There are a number of special characters that are used in regular expressions, such as * . ^ $. For example, let's say you've the following string of data.
my $foo = "b*r";
Printing foo will display the wildcard.
However, let's say you attempt to replace the string of data.
$foo =~ s|b*r|Hello World|;
Following is the result, which is most certainly not the expected result.
The solution to this challenge is to escape the special characters.
$foo =~ s|b\*r|Hello World|;
While this is a reasonable solution when working with predicable, static data that will never change (which is extremely rare), this solution will fail when working with dynamic, unpredicable data. To handle this with dynamic, unpredictable data, the quotemeta operator can be used. The quotemeta operator will escape every special character in a string of data. \Q begins quotmeta and \E ends quotemeta. In this example, any special character in the $foo variable will be escaped.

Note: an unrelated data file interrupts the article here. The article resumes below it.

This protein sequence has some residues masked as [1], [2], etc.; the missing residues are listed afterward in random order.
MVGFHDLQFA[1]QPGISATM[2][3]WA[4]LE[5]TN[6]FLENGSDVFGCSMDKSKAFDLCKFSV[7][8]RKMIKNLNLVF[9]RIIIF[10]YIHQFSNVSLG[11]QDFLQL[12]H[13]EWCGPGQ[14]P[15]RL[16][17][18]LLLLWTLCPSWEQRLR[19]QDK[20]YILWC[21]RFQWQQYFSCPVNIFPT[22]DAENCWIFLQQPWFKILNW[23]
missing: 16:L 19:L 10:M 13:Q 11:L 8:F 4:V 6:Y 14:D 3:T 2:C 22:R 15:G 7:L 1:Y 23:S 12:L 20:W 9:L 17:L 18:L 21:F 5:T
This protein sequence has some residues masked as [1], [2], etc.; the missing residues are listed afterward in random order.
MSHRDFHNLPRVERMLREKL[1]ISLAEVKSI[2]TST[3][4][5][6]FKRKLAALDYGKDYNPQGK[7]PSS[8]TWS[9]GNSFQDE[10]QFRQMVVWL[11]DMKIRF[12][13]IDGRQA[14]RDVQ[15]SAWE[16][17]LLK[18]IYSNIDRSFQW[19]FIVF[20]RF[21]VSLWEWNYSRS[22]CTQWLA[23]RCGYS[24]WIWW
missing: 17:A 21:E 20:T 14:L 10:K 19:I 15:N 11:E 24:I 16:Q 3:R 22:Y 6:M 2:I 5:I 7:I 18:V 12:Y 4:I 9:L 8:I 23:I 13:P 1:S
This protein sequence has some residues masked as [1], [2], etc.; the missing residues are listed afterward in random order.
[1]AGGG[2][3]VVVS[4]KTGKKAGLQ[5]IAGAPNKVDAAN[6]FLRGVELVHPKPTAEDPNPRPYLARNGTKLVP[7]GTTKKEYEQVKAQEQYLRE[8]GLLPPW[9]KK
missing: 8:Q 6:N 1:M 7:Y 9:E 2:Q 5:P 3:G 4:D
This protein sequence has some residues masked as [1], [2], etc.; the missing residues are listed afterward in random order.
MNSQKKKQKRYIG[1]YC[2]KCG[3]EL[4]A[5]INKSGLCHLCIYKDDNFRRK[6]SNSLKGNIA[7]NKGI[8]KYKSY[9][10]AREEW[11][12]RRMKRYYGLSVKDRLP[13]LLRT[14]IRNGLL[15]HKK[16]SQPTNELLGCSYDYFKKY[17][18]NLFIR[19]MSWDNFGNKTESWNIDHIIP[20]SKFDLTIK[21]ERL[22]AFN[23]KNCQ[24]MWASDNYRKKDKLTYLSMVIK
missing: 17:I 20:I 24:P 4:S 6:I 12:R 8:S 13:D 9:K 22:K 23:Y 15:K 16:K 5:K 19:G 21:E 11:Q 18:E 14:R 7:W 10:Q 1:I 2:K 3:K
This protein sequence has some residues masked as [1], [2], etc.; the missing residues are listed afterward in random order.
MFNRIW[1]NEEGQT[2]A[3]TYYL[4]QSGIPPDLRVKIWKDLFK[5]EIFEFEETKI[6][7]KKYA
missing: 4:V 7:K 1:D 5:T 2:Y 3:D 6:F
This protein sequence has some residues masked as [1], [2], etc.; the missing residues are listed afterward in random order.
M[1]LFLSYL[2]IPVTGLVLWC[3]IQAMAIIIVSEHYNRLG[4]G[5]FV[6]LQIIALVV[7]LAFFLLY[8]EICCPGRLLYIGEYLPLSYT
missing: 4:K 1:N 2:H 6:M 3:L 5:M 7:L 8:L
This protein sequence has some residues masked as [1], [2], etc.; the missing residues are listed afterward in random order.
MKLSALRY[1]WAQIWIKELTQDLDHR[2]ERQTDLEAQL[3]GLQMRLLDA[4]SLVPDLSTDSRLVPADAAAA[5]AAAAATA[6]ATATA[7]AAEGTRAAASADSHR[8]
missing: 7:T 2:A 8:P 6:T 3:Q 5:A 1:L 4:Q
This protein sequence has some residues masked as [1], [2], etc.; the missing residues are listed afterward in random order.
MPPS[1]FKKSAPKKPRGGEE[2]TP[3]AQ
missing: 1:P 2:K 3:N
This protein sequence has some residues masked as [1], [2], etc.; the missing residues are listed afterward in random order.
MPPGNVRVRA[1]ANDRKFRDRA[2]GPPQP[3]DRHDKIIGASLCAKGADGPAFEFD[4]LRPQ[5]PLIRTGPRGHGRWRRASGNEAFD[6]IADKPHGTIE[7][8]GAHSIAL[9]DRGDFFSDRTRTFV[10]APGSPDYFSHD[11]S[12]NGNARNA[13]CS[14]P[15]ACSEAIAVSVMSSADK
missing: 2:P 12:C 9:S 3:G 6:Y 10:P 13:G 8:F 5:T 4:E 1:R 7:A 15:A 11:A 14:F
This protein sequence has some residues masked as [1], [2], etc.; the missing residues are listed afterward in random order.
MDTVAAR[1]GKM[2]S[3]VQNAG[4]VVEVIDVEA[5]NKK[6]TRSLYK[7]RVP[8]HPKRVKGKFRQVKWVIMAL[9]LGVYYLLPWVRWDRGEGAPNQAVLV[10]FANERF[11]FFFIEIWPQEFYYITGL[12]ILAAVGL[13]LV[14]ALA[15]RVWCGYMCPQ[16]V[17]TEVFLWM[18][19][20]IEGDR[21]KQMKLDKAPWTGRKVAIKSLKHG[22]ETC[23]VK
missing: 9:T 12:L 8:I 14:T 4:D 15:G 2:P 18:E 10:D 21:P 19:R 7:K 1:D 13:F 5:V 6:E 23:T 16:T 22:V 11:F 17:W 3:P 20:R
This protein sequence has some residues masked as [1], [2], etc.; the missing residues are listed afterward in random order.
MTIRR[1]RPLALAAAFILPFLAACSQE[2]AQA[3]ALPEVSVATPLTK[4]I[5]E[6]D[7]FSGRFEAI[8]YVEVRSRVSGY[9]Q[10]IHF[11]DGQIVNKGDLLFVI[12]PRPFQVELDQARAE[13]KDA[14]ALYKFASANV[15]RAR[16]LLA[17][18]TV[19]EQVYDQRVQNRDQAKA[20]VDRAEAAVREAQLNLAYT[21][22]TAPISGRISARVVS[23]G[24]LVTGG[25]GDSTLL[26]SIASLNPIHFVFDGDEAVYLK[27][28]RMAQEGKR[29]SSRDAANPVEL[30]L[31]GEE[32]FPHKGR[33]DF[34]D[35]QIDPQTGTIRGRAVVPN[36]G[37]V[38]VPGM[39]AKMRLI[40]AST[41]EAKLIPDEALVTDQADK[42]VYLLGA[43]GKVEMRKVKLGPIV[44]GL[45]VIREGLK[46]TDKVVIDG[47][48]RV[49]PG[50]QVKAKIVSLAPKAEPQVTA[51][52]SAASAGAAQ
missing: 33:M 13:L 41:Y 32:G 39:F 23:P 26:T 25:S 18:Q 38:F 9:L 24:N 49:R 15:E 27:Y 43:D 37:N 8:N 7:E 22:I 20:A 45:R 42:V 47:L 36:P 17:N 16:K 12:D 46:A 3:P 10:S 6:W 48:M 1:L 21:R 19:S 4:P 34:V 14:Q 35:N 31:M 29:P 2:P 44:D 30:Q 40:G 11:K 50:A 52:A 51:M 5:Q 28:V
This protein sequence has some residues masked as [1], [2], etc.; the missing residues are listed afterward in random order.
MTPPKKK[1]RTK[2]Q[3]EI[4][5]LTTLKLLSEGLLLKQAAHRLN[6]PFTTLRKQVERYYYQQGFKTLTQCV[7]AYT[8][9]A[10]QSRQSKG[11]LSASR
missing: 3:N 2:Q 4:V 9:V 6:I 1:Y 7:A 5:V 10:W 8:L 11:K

my $foo = "\Qb*r\E";
Printing foo will now show that the wildcard character is escaped.
Or you can use \Q and \E in a replacement command to escape any special characters in the string being replaced.
$foo =~ s|\Qb*r\E|Hello World|;
Be aware that quotmeta will also escape whitespace and special characters, so you may end up with a lot of escapes when using quotmeta.
A\ quick\ brown\ fox\ jumps\ over\ the\ lazy\ dog\.